- She was the first woman on earth... the legend of Pandora and her chest containing all evil!

She was the first woman on earth... the legend of Pandora and her chest containing all evil!

Pandora's box is an artifact in Greek mythology, and this box is related to the creation myth of "Pandora", which is mentioned in Hesiod's book "The Works and Days of Hesiod".

The box actually takes the form of a large urn, which is called "Pythos" in Greek, and this jar was given to "Pandora", a name meaning "gifted".

A translation error occurred later in the 16th century, when Erasmus, the humanistic researcher, translated Hesiod's story about "Pandora" from Greek into Latin, translating the word "Pithos" as the same as the word "Pixes" which means box. Since then it has become known as "Pandora's Box".

The jar contained all kinds of evil in the world, and nowadays the phrase "opening Pandora's box" means doing something that seems small and innocuous to you, but that soon has dire consequences far-reaching and out of control.

The ancient Greek legend says that "Pandora" was the first woman on earth, where "Zeus", the leader of the gods, devised a plan to take revenge on "Prometheus" and decided to create a beautiful woman, so he summoned the goddess of beauty "Aphrodite" and asked her husband "Hephaestus", the god of creative craft to make it for him.

The other gods gave her several gifts: Athena dressed her, Aphrodite gave her beauty, Hormuz gave her speech, and Zeus breathed into her the spirit of life and sent her to earth.

The reason for Zeus' revenge on Prometheus is that the latter was helping humans with everything he could. He may misuse it and wreak havoc with it.

But Prometheus was sure that a good man would overcome bad things and profit from them for good, so he stole fire from the gods to give it to man, so Zeus decided to punish him cunningly, and so was the decision to create Pandora.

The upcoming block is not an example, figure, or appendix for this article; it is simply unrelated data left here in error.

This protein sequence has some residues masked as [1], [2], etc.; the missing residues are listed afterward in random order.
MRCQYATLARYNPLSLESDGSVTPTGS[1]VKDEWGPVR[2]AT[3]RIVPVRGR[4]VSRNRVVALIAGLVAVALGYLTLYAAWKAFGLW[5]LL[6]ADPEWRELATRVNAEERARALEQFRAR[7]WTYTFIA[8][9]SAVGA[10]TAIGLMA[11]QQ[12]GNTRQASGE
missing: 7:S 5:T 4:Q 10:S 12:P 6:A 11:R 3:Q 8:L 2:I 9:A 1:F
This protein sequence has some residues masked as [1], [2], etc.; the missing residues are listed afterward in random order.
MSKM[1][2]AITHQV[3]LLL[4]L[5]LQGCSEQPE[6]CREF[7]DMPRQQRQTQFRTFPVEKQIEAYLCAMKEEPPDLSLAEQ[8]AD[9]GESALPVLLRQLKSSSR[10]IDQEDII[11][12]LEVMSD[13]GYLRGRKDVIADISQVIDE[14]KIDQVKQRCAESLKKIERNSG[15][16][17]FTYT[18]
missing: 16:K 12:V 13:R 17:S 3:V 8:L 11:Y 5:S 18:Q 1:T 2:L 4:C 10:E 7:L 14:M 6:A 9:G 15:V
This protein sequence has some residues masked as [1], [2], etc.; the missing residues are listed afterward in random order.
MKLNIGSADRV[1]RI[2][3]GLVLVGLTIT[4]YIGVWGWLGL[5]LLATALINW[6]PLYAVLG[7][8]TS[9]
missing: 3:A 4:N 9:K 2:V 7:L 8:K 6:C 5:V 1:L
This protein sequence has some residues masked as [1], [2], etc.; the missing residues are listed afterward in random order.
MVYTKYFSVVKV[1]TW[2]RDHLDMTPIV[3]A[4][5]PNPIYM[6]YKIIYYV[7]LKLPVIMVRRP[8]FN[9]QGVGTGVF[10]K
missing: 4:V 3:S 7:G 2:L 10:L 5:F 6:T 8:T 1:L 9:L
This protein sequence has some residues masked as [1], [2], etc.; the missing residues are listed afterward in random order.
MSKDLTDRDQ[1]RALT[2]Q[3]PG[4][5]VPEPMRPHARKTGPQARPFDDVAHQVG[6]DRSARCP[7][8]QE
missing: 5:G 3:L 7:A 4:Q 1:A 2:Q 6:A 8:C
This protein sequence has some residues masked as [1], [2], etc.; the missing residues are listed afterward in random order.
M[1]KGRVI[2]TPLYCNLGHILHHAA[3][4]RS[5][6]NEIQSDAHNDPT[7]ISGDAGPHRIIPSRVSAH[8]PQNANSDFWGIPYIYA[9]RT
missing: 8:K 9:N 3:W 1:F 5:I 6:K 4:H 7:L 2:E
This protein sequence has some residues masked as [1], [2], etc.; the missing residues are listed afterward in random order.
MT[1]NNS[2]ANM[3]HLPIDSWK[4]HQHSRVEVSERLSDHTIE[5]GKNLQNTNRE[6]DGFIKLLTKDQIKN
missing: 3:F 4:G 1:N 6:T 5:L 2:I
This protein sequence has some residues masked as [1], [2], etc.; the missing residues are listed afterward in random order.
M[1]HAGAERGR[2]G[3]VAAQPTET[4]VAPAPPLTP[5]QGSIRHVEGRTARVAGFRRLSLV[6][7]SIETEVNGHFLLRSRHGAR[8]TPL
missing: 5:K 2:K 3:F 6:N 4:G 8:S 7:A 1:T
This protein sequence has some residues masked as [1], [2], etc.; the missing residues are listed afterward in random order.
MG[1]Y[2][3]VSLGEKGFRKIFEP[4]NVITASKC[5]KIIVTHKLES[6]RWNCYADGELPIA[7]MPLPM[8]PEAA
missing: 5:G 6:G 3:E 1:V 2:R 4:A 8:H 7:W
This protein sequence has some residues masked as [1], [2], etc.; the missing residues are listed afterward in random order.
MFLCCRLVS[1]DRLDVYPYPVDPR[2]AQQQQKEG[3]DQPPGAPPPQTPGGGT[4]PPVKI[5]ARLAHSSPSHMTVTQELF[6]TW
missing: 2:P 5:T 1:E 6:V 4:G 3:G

When Pandora came, Prometheus wanted her but refused her, because he knew it must be a trick from the gods. Zeus became angry and punished Prometheus and chained him to a rock.

The eagle bird came to him daily to feed on his meat. But
Prometheus' brother Epimetheus accepted Pandora to be his wife, and after they were married, Pandora was given beautiful vessels and instructions never to open them under any circumstances.

Out of curiosity, Pandora took the opportunity of her husband's sleep and opened the vessel, and all the evil that was in it was released from it and spread to all parts of the earth from hatred, envy, disease and all the bad that people did not know before, and when she rushed to close the vessel, all its contents were freed from it except for one thing. At its bottom was the spirit of hope, whose name was Elbis.

Then Pandora felt very sad about what she had done, and feared that she would face the punishment of "Zeus" because she did not keep her promise to him and her duty, yet "Zeus" did not punish her because he knew that this would happen to her.

PANDO′RA (Pandôra), i. e. the giver of all, or endowed with every thing, is the name of the first woman on earth. When Prometheus had stolen the fire from heaven, Zeus in revenge caused Hephaestus to make a woman out of earth, who by her charms and beauty should bring misery upon the human race (Hes. Theog. 571, &c.; Stob. Serin. 1). Aphrodite adorned her with beauty, Hermes gave her boldness and cunning, and the gods called her Pandora, as each of the Olympians had given her some power by which she was to work the ruin of man. Hermes took her to Epimetheus, who forgot the advice of his brother Prometheus, not to accept any gift from Zeus, and from that moment all miseries came down upon men (Hes. Op. et Dies, 50, &c.). According to some mythographers, Epimetheus became by her the father of Pyrrha and Deucalion (Hygin. Fab. 142; Apollod. i. 7. § 2 ; Procl. ad Hes. Op. p. 30, ed. Heinsius; Ov. Met. i. 350); others make Pandora a daughter of Pyrrha and Deucalion (Eustath. ad Hom. p. 23). Later writers speak of a vessel of Pandora, containing all the blessings of the gods, which would have been preserved for the human race, had not Pandora opened the vessel, so that the winged blessings escaped irrecoverably. The birth of Pandora was represented on the pedestal of the statue of Athena, in the Parthenon at Athens (Paus. i. 24. § 7). In the Orphic poems Pandora occurs as an infernal awful divinity, and is associated with Hecate and the Erinnyes (Orph. Argon. 974). Pandora also occurs as a surname of Gaea (Earth), as the giver of all. (Schol. ad Aristoph. Av. 970; Philostr. Vit. Apoll. vi. 39; Hesych. s.v.)
Dictionary of Greek and Roman Biography and Mythology.
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